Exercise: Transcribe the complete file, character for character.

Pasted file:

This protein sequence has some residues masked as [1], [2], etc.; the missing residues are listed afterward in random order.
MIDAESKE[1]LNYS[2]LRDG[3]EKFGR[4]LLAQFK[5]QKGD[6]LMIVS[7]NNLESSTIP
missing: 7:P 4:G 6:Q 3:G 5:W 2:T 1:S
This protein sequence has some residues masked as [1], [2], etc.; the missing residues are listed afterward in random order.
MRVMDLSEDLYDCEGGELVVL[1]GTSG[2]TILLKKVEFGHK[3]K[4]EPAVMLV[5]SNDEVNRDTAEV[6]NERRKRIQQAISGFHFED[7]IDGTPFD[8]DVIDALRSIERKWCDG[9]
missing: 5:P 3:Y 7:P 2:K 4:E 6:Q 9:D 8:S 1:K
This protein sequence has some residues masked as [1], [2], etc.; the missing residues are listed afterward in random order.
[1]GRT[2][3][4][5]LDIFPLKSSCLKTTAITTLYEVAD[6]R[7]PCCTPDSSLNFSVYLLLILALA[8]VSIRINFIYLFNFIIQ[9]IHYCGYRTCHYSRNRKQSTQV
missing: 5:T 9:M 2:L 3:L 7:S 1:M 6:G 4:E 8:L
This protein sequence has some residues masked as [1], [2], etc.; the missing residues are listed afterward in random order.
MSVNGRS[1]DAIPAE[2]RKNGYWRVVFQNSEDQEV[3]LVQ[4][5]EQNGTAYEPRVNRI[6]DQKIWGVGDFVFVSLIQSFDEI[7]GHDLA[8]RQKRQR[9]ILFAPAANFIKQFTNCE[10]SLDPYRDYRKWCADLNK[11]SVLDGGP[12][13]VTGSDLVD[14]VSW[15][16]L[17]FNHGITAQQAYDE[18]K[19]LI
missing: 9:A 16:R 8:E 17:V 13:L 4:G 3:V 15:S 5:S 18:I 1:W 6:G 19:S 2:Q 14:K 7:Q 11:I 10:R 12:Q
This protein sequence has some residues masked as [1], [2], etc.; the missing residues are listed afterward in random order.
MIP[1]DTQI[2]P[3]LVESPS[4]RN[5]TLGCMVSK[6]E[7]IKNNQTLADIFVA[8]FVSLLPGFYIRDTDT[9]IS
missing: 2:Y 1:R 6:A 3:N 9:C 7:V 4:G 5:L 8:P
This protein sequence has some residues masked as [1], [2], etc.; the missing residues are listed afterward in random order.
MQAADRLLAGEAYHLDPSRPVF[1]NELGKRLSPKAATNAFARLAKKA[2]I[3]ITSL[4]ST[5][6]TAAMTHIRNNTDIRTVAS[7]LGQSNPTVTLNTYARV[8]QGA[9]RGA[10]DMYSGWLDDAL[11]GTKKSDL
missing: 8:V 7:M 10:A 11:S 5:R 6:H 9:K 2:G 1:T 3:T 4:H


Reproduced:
This protein sequence has some residues masked as [1], [2], etc.; the missing residues are listed afterward in random order.
MIDAESKE[1]LNYS[2]LRDG[3]EKFGR[4]LLAQFK[5]QKGD[6]LMIVS[7]NNLESSTIP
missing: 7:P 4:G 6:Q 3:G 5:W 2:T 1:S
This protein sequence has some residues masked as [1], [2], etc.; the missing residues are listed afterward in random order.
MRVMDLSEDLYDCEGGELVVL[1]GTSG[2]TILLKKVEFGHK[3]K[4]EPAVMLV[5]SNDEVNRDTAEV[6]NERRKRIQQAISGFHFED[7]IDGTPFD[8]DVIDALRSIERKWCDG[9]
missing: 5:P 3:Y 7:P 2:K 4:E 6:Q 9:D 8:S 1:K
This protein sequence has some residues masked as [1], [2], etc.; the missing residues are listed afterward in random order.
[1]GRT[2][3][4][5]LDIFPLKSSCLKTTAITTLYEVAD[6]R[7]PCCTPDSSLNFSVYLLLILALA[8]VSIRINFIYLFNFIIQ[9]IHYCGYRTCHYSRNRKQSTQV
missing: 5:T 9:M 2:L 3:L 7:S 1:M 6:G 4:E 8:L
This protein sequence has some residues masked as [1], [2], etc.; the missing residues are listed afterward in random order.
MSVNGRS[1]DAIPAE[2]RKNGYWRVVFQNSEDQEV[3]LVQ[4][5]EQNGTAYEPRVNRI[6]DQKIWGVGDFVFVSLIQSFDEI[7]GHDLA[8]RQKRQR[9]ILFAPAANFIKQFTNCE[10]SLDPYRDYRKWCADLNK[11]SVLDGGP[12][13]VTGSDLVD[14]VSW[15][16]L[17]FNHGITAQQAYDE[18]K[19]LI
missing: 9:A 16:R 8:E 17:V 13:L 4:G 3:V 15:S 5:S 18:I 1:W 6:G 19:S 2:Q 14:K 7:Q 11:I 10:R 12:Q
This protein sequence has some residues masked as [1], [2], etc.; the missing residues are listed afterward in random order.
MIP[1]DTQI[2]P[3]LVESPS[4]RN[5]TLGCMVSK[6]E[7]IKNNQTLADIFVA[8]FVSLLPGFYIRDTDT[9]IS
missing: 2:Y 1:R 6:A 3:N 9:C 7:V 4:G 5:L 8:P
This protein sequence has some residues masked as [1], [2], etc.; the missing residues are listed afterward in random order.
MQAADRLLAGEAYHLDPSRPVF[1]NELGKRLSPKAATNAFARLAKKA[2]I[3]ITSL[4]ST[5][6]TAAMTHIRNNTDIRTVAS[7]LGQSNPTVTLNTYARV[8]QGA[9]RGA[10]DMYSGWLDDAL[11]GTKKSDL
missing: 8:V 7:M 10:A 11:S 5:R 6:H 9:K 2:G 1:T 3:T 4:H